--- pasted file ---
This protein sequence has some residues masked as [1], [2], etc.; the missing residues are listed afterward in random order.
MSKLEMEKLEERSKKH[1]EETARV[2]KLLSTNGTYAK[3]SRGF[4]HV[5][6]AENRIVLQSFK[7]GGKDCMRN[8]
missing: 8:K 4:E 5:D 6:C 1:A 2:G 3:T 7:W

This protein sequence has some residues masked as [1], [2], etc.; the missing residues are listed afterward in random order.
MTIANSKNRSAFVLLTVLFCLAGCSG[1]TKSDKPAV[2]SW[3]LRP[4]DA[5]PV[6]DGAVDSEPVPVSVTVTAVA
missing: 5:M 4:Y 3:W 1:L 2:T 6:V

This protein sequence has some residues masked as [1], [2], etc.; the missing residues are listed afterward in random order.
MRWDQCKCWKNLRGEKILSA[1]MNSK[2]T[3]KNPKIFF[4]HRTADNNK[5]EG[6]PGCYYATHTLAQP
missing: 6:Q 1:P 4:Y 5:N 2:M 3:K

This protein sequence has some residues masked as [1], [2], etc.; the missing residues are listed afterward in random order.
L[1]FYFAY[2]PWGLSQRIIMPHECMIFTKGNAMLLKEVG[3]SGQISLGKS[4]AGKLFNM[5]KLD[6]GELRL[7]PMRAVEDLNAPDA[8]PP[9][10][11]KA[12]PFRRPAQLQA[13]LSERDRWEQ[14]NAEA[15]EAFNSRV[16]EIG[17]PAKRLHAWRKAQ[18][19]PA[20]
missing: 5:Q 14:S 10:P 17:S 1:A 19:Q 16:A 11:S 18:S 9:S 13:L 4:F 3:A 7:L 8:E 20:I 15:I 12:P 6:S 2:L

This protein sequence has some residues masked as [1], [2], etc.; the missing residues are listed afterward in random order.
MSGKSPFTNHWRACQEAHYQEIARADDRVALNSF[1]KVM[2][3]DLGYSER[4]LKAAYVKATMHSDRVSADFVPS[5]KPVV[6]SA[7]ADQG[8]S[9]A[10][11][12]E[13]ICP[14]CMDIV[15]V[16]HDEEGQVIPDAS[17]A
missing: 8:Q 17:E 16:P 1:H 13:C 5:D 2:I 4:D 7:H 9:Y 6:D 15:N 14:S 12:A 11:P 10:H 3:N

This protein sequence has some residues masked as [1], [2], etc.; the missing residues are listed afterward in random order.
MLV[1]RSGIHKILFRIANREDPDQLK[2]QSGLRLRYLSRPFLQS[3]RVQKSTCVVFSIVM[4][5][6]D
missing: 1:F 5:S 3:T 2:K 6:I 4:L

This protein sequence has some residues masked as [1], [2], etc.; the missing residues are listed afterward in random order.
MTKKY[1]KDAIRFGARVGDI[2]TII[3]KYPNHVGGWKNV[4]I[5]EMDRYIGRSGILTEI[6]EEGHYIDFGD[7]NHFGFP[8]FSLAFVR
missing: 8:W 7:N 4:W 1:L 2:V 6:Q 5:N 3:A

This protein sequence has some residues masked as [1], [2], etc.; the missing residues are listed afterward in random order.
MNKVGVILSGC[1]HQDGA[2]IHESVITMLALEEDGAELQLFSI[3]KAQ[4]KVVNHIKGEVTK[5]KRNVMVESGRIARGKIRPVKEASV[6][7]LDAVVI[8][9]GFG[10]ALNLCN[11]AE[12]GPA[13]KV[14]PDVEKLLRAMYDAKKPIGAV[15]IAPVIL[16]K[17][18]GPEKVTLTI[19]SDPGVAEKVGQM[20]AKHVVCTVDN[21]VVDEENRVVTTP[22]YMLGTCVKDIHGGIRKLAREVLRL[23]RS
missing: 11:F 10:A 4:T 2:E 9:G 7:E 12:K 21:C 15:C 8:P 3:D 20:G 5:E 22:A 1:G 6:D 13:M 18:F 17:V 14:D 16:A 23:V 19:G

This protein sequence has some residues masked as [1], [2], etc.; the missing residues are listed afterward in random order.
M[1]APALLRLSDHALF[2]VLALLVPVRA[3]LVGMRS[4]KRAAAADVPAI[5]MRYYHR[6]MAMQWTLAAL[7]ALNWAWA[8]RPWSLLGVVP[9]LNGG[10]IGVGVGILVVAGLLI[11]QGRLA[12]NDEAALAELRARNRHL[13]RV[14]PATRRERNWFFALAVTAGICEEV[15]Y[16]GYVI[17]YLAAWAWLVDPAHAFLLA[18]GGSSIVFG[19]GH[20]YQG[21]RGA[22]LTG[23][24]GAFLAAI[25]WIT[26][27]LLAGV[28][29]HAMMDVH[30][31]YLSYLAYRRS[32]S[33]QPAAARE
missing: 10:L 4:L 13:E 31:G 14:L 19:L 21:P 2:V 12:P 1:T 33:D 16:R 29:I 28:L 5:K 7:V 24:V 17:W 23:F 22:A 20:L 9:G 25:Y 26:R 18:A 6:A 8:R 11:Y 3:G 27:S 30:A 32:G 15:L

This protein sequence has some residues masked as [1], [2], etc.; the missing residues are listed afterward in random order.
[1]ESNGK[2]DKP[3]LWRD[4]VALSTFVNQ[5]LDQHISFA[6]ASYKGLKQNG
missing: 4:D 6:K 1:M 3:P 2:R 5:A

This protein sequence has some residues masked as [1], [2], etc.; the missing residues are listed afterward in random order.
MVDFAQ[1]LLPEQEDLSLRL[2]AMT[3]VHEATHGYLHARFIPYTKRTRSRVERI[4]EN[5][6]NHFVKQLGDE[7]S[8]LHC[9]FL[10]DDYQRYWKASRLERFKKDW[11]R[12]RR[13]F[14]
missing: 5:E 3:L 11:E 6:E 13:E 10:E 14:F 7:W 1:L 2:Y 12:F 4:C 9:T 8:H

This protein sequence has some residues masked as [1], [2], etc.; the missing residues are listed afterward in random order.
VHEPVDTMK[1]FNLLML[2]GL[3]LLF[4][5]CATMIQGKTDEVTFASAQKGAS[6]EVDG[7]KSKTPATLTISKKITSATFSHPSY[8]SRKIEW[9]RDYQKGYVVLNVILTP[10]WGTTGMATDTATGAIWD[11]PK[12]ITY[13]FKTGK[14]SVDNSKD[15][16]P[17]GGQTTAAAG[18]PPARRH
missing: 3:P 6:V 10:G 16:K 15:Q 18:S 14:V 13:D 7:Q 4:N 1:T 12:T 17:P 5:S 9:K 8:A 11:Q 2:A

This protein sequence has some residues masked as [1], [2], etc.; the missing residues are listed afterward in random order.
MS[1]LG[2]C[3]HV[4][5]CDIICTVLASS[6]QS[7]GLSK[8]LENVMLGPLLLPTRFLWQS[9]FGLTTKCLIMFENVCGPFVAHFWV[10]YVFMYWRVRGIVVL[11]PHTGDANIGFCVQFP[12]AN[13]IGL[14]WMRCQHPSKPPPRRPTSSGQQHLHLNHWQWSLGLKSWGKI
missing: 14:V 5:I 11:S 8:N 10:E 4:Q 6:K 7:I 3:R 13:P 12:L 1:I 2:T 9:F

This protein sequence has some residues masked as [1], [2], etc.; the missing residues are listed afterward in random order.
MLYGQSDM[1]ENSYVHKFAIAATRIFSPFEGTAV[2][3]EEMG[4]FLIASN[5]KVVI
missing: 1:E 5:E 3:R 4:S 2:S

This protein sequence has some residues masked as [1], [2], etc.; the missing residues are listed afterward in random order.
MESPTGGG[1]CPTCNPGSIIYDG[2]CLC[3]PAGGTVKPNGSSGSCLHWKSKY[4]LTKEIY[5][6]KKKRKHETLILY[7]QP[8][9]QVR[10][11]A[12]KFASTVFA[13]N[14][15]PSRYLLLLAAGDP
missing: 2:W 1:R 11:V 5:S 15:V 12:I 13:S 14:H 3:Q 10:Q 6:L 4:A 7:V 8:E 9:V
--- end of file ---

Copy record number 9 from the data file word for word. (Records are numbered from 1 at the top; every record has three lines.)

This protein sequence has some residues masked as [1], [2], etc.; the missing residues are listed afterward in random order.
M[1]APALLRLSDHALF[2]VLALLVPVRA[3]LVGMRS[4]KRAAAADVPAI[5]MRYYHR[6]MAMQWTLAAL[7]ALNWAWA[8]RPWSLLGVVP[9]LNGG[10]IGVGVGILVVAGLLI[11]QGRLA[12]NDEAALAELRARNRHL[13]RV[14]PATRRERNWFFALAVTAGICEEV[15]Y[16]GYVI[17]YLAAWAWLVDPAHAFLLA[18]GGSSIVFG[19]GH[20]YQG[21]RGA[22]LTG[23][24]GAFLAAI[25]WIT[26][27]LLAGV[28][29]HAMMDVH[30][31]YLSYLAYRRS[32]S[33]QPAAARE
missing: 10:L 4:L 13:E 31:G 14:L 19:L 21:P 2:V 12:P 1:T 33:D 16:R 29:I 28:L 5:K 7:V 24:V 17:W 23:F 22:A 20:L 9:G 25:Y 26:R 18:A 6:A 8:R 11:Y 3:G 27:S 30:A 32:G 15:L